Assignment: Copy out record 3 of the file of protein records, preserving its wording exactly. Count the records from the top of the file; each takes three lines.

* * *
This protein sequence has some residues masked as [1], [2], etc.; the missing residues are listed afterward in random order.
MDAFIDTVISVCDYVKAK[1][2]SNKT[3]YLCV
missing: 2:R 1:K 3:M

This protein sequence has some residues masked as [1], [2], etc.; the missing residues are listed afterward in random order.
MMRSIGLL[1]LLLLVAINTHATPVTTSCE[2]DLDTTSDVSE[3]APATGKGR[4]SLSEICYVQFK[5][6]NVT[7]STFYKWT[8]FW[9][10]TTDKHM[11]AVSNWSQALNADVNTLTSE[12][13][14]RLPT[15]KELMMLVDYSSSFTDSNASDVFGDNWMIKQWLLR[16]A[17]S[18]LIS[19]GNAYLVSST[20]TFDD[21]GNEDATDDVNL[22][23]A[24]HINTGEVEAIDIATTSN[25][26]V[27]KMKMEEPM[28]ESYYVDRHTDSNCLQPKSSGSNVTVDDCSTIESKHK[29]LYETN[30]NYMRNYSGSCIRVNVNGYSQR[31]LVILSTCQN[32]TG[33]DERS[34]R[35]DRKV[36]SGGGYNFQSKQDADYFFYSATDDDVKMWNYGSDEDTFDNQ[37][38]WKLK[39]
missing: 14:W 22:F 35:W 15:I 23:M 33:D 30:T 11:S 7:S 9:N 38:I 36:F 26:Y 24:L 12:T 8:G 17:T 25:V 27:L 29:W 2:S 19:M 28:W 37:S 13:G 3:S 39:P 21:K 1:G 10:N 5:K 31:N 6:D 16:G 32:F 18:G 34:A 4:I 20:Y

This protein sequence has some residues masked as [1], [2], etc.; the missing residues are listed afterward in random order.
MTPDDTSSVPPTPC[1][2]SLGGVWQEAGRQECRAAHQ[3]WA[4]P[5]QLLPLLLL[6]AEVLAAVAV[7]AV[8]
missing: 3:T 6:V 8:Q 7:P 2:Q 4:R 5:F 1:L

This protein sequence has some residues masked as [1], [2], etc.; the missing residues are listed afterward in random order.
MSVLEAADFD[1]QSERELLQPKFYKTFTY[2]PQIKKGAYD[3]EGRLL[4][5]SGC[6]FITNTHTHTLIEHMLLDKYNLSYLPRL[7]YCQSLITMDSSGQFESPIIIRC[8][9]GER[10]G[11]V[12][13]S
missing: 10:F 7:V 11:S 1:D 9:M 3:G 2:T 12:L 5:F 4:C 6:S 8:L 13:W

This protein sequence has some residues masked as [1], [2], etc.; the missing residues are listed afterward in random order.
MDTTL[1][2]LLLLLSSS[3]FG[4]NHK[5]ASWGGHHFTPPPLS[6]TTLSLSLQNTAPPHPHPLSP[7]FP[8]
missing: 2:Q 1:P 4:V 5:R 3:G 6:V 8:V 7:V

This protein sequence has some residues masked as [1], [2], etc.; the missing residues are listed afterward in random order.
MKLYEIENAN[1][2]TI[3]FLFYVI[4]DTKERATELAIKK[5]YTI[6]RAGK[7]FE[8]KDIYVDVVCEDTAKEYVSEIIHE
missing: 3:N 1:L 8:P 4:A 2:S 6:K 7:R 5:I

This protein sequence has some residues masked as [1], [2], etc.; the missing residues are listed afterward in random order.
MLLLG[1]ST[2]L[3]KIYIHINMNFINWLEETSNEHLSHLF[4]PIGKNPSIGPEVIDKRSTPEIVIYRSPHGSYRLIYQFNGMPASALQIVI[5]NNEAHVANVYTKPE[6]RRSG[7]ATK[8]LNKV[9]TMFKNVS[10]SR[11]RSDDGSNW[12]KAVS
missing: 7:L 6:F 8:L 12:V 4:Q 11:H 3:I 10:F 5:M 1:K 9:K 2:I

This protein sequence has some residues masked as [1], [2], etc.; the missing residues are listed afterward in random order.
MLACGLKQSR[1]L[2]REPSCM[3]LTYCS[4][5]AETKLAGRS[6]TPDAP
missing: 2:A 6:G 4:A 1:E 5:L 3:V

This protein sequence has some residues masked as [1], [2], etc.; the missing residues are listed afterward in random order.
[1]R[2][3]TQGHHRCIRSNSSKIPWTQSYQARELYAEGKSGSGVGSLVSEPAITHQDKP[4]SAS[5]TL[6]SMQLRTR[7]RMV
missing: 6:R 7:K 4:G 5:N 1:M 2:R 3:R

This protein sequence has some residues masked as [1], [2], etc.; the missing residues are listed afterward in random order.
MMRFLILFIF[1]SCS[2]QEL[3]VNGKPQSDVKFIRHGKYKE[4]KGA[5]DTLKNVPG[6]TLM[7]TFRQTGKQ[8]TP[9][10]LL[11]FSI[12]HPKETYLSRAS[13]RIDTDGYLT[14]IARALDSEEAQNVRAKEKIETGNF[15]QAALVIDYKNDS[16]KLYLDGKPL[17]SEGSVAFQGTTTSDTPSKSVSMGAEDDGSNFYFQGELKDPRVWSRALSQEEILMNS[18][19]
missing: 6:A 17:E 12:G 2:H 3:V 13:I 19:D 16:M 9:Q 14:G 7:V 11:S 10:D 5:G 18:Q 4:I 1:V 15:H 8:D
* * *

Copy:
This protein sequence has some residues masked as [1], [2], etc.; the missing residues are listed afterward in random order.
MTPDDTSSVPPTPC[1][2]SLGGVWQEAGRQECRAAHQ[3]WA[4]P[5]QLLPLLLL[6]AEVLAAVAV[7]AV[8]
missing: 3:T 6:V 8:Q 7:P 2:Q 4:R 5:F 1:L